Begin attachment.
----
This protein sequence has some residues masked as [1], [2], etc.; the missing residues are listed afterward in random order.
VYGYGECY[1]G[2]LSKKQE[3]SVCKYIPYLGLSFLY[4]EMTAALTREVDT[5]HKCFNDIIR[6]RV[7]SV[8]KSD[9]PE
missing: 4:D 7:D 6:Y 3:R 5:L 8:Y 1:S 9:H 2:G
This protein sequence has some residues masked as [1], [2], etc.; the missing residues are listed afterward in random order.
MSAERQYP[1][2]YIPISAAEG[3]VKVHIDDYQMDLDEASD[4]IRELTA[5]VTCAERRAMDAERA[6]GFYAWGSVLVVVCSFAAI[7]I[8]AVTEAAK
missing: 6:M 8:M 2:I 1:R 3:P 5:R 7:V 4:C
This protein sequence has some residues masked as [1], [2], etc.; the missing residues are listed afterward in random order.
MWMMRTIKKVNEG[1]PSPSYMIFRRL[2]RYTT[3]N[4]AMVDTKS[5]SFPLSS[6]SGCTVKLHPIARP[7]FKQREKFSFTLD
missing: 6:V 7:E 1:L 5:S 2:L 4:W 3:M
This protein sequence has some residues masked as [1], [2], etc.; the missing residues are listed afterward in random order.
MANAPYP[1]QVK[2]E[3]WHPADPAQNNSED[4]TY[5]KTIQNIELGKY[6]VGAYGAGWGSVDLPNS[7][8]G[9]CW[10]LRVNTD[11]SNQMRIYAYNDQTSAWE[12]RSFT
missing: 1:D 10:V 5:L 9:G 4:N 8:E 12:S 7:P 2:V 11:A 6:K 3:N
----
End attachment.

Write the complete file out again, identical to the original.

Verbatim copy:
This protein sequence has some residues masked as [1], [2], etc.; the missing residues are listed afterward in random order.
VYGYGECY[1]G[2]LSKKQE[3]SVCKYIPYLGLSFLY[4]EMTAALTREVDT[5]HKCFNDIIR[6]RV[7]SV[8]KSD[9]PE
missing: 4:D 7:D 6:Y 3:R 5:L 8:Y 1:S 9:H 2:G
This protein sequence has some residues masked as [1], [2], etc.; the missing residues are listed afterward in random order.
MSAERQYP[1][2]YIPISAAEG[3]VKVHIDDYQMDLDEASD[4]IRELTA[5]VTCAERRAMDAERA[6]GFYAWGSVLVVVCSFAAI[7]I[8]AVTEAAK
missing: 6:M 8:M 2:I 1:R 3:P 5:R 7:V 4:C
This protein sequence has some residues masked as [1], [2], etc.; the missing residues are listed afterward in random order.
MWMMRTIKKVNEG[1]PSPSYMIFRRL[2]RYTT[3]N[4]AMVDTKS[5]SFPLSS[6]SGCTVKLHPIARP[7]FKQREKFSFTLD
missing: 6:V 7:E 1:L 5:S 2:L 4:W 3:M
This protein sequence has some residues masked as [1], [2], etc.; the missing residues are listed afterward in random order.
MANAPYP[1]QVK[2]E[3]WHPADPAQNNSED[4]TY[5]KTIQNIELGKY[6]VGAYGAGWGSVDLPNS[7][8]G[9]CW[10]LRVNTD[11]SNQMRIYAYNDQTSAWE[12]RSFT
missing: 1:D 10:V 5:L 9:G 4:N 8:E 12:S 7:P 2:V 11:A 6:K 3:N